This is ground control to Major Bowie...your son directed this movie.The previews for Moon are misleading and for once that's a good thing. This is not a space-age horror/time-warp/psychological thriller, but rather a socio-politico commentary on the present, taking place in the not so distant future.
The film focuses on the psychological ramifications of cabin fever and the bleak outlook of the onset of cloning. Sam Rockwell plays two roles-a lone astronaut about to go home in two weeks, and his clone. Revealing the clone is no spoiler; It's all set up fairly early.
Beginning with a TV commercial touting Lunar Industries, a company that makes safer, cleaner air by harvesting moon rocks, Moon veers into strange territory almost immediately. Sam Bell (Rockwell) is the sole worker on a moon outpost, in charge of maintaining all the equipment, vehicles and the moon station itself. His only companionship is a beat-up, helper robot computer (reminiscent of 2001's HAL) named Gerty (voiced by Kevin Spacey). Gerty shuffles and glides around to assist Sam at every step. Resembling a dilapidated X-ray machine, with a "kick me" sticker on his back and a yellow smiley face on a video screen to exhibit his "emotions," Gerty provides comic relief-or does he? Deception and perhaps hallucinations come into play as Sam receives mail from his wife in the form of delayed video feeds thanks to a busted communications satellite. Sam has little interest in anything but going home. But soon, one thing after another goes wrong and Sam is face to face with a cloned version of himself. Their confusion (and consequently ours) becomes the main focus as to what's next on this planetary agenda.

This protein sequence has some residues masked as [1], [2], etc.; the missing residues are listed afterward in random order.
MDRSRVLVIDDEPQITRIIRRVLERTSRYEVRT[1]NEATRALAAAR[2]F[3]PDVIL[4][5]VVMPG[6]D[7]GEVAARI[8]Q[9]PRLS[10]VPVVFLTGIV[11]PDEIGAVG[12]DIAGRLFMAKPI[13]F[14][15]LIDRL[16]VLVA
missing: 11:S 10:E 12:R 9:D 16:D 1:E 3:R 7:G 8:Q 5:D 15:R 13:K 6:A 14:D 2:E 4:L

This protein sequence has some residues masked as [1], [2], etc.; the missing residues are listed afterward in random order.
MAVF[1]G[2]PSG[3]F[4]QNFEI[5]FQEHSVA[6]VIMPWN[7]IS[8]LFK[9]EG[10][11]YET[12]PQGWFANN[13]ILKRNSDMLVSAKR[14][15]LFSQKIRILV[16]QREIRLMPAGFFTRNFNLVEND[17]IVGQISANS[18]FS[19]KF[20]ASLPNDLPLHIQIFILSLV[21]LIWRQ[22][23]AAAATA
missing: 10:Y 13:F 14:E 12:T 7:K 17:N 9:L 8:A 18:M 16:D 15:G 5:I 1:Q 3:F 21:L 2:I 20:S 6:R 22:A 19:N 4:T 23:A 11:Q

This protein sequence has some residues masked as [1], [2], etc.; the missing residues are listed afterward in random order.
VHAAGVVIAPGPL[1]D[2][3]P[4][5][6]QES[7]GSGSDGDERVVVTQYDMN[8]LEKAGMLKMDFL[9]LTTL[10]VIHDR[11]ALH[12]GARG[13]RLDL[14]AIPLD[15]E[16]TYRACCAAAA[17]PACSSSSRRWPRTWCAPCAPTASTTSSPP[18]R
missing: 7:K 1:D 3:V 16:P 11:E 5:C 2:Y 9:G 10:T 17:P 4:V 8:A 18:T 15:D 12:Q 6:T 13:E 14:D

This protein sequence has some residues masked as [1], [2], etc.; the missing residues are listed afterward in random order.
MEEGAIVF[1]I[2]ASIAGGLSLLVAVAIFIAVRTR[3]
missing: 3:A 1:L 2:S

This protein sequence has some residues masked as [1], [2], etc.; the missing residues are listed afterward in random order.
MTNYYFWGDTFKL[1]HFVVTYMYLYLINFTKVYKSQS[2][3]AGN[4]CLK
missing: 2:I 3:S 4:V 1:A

First-time director Duncan Jones, the son of space oddity himself David Bowie, has a real handle on his vision. The minimalist production design keeps the futuristic setting gritty and realistic as the scenes of moon Jeeps trekking out to check on communication centers, or of the huge moon rock harvester, are not filled with stun-you-to-death special effects. Exploring the fear of the unknown, catastrophes of distrust and the unsolved questions that arise from isolation, this film is more comparable to Solaris than Alien. Not only is it a bold statement about present and future corporate political control, it's a metaphor for life. It emphasizes the existential, and the importance of self.
Rockwell's performance runs the gamut of human emotion. Using his ability to play a tongue-in-cheek smarmy wise ass, but always a regular guy, he drops his usual charm to play two roles: one with a temper and pent-up anger, trying to piece things together and the other with a humorous been-there-done-that boasting attitude. In an astonishing feat, Rockwell is absolutely believable interacting with another version of himself. You will feel both of the Sams' pain, confusion and anxiety every second they are on screen, to the extent that it's nearly impossible to take sides. This small yet mesmerizing flick will not blast Rockwell into super stardom, but Moon is the Rockwell movie for which his fans have been waiting.
Examining themes of isolation, mistrust, confusion, and despair, the power of this film exists in the notion that the human experience transcends the realism of any of these emotions. Moon is a morality play told with passion and perspective; the lunar setting is just the backdrop for a story centered on what's wrong with a lot of things in our world today.
Starring Sam Rockwell, Matt Berry, Robin Chalk. Directed by Duncan Jones. Rated R.